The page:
pair of threadlike bodies within the cell ridiculous; contains genes
a fatty substance that helps insulate neurons and speeds the transmission of nerve impulses
the level of stimulation required to trigger a neural impulse
a technique that uses magnetic fields and radio waves to produce computer-generated images that distinguish among different types of soft tissue; allows us to see structures within the brain
top of the brain which includes the thalamus, hypothalamus, and cerebral cortex; responsible for emotional regulation, complex thought, memory aspect of personality
motor sensory relay center for four of the five senses; and with a brain stem and composed of two egg-shaped structures; integrates in shades incoming sensory signals; Mnemonic-"don't smell the llamas because the llamas smell bad"
temporal lobe
involved in complex visual tasks and processing; balance; emotional regulation and maturity; Strong oral and language comprehension; smell; hearing; still developing after age 16
Prefrontal Cortex
most frontal region of the frontal lobe; involved in higher-order cognitive processes (planning, decision making, emotional control)
efferent nerves
carry messages away from brain and spinal cord; motor nerves.
Afferent nerves
"sensory nerves"- run from the sensory systems to the spinal chord and the brain and carry info to the brain from sensory systems
"little brain"; part of the brain that coordinates balance, movement, reflexes
strain studies
studies of hereditability it be a behavioral traits using animals that have been inbred to produce strains that are genetically similar to one another
identical twins
twins from a single fertilized oval with the same genetic makeup
Somatic Division
Connects the brain to the sensory systems and to every muscle in the body through afferent and efferent nerves
fraternal twins
two children developed on two separate eggs that share a room; no more genetically similar than other brother and sisters (i.e. different genetic makeup)
thyroid gland
located in the net; it regulates metabolism by secreting two hormones: thyroxine and parathormone
synaptic cleft
synaptic gap or synaptic space; tiny gap between the terminal of one neuron and the dendrites of another neuron (almost never touch); location of the transfer of an impulse from one neuron to the next
the extension of a neuron, ending in branching terminal fibers, through which messages pass to other neurons or to muscles or glands
refractory period
(neurology) the time after a neuron fires or a muscle fiber contracts during which a stimulus will not evoke a response
CT scan
a series of x-ray photographs taken from different angles and combined by computer into a composite representation of a slice through the body.
biological psychology
a branch of psychology concerned with the links between biology and behavior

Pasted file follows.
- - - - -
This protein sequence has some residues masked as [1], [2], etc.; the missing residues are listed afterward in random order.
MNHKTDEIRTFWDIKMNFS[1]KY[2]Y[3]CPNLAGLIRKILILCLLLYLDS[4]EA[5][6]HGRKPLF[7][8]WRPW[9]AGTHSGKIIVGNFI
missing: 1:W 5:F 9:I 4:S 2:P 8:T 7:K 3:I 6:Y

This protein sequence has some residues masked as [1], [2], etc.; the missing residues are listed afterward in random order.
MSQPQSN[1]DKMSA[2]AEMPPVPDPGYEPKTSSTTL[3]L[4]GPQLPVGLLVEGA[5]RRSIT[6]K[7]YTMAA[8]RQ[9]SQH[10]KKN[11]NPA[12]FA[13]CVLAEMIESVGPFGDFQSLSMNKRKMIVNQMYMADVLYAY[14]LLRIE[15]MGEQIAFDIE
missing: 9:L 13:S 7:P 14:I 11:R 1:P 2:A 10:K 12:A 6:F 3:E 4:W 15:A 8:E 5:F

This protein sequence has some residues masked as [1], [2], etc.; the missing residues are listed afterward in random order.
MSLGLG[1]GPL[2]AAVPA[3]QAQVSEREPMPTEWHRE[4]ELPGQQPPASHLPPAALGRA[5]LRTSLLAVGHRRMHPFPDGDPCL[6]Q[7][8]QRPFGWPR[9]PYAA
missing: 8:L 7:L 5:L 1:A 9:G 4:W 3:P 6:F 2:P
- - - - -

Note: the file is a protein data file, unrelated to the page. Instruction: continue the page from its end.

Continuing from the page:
split brain
a condition in which the two hemispheres of the brain are isolated by cutting the connecting fibers (mainly those of the corpus callosum) between them
area of the brain responsible for all voluntary activities of the body
parietal lobes
the portion of the cerebral cortex lying at the top of the head and toward the rear; receives sensory input for touch and body position
glial cells
cells in the nervous system that support, nourish, and protect neurons
synaptic vesicles
tiny oval-shaped sacs in a terminal of one neuron; assist in transferring mineral impulse from one neuron to another neuron by releasing specific neurotransmitters
Peripheral nervous system (PNS)
division that connects the central nervous system to the rest of the body; divided into somatic nervous system and autonomic nervous system
receptor site
a location on a receptor neurons which is like a key to a lock (with a specific nerve transmitter); allows for orderly pathways
adrenal glands
a pair of endocrine glands just above the kidneys. the adrenals secrete the hormones epinephrine (adrenaline) and norepinephrine (noradrenaline), which help to arouse the body in times of stress.
reticular formation
a nerve network in the brainstem that plays an important role in controlling arousal
somatic nervous system
the division of the peripheral nervous system that controls the body's skeletal muscles
cerebral cortex
80% of weight of human brain; 70% of CNS's neurons; wrinkled outer portion of un-myelin aided cells (cerebrum) covering both hemispheres; processes thought, vision, language, memory, and emotions; most recently of all part of nervous system
motor cortex
an area at the rear of the frontal lobes that controls voluntary movements
relative refractory period
a period after firing when a neuron is returning to its normal polarize state and will only fire again if the incoming message open parentheses impulse) is stronger than usual; returning to arresting state